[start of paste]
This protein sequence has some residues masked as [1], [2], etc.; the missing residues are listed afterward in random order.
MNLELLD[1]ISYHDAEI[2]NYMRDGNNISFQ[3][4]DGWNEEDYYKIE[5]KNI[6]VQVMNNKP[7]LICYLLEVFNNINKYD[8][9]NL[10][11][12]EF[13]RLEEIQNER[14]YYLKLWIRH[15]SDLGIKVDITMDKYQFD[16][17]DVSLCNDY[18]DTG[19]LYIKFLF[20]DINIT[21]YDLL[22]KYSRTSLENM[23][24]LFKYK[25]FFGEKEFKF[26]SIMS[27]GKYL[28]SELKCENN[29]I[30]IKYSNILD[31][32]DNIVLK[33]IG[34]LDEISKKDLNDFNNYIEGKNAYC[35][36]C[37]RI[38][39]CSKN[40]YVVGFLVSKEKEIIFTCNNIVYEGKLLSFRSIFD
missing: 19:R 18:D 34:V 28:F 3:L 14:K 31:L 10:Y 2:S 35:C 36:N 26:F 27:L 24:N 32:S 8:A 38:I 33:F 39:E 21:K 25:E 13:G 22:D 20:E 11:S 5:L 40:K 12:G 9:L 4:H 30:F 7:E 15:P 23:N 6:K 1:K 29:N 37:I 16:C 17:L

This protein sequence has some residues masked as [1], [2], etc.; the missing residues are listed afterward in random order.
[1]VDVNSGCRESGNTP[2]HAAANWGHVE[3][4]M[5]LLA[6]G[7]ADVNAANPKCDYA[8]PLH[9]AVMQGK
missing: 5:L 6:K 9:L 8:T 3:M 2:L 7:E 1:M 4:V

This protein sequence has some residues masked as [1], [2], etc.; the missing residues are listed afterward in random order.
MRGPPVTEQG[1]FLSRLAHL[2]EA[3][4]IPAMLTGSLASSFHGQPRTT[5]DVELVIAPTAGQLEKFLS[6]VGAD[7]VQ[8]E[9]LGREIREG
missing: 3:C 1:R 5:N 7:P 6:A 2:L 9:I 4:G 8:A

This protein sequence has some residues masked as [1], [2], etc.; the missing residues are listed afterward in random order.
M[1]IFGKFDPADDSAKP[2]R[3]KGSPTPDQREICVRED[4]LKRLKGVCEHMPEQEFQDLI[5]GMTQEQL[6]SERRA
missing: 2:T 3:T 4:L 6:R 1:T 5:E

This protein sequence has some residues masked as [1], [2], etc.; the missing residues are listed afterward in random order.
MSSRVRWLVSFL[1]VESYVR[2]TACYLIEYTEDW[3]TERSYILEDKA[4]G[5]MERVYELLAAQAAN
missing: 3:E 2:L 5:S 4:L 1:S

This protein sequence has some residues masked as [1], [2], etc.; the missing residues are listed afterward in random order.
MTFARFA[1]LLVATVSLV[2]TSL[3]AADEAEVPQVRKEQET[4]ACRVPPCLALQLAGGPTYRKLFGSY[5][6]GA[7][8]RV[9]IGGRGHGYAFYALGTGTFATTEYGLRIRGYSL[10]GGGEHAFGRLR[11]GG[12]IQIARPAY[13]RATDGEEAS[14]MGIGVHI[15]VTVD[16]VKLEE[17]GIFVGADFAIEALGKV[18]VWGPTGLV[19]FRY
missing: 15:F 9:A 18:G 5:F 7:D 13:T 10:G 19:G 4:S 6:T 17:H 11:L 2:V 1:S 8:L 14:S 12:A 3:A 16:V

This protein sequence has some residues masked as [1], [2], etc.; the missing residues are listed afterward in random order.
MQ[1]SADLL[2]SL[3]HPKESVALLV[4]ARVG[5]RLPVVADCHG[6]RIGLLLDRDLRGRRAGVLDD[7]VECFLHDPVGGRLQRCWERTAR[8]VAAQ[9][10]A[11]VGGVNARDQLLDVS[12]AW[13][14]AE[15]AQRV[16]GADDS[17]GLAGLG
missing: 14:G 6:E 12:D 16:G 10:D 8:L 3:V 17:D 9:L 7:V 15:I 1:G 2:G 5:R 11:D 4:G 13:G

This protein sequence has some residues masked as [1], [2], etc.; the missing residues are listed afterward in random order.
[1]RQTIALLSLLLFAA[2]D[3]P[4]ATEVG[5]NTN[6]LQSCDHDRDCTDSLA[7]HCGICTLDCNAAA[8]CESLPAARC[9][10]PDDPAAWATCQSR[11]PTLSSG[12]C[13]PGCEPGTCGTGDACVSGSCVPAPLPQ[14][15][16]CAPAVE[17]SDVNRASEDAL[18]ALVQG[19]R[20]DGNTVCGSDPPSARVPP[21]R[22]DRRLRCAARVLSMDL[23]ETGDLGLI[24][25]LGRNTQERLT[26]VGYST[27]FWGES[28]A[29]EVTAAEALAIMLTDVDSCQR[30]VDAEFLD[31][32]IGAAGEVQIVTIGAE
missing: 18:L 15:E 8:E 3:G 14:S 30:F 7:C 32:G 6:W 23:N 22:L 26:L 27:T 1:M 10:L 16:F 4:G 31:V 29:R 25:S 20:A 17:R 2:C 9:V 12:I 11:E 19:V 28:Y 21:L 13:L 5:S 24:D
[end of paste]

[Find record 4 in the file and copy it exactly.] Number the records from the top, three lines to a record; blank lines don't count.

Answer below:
This protein sequence has some residues masked as [1], [2], etc.; the missing residues are listed afterward in random order.
M[1]IFGKFDPADDSAKP[2]R[3]KGSPTPDQREICVRED[4]LKRLKGVCEHMPEQEFQDLI[5]GMTQEQL[6]SERRA
missing: 2:T 3:T 4:L 6:R 1:T 5:E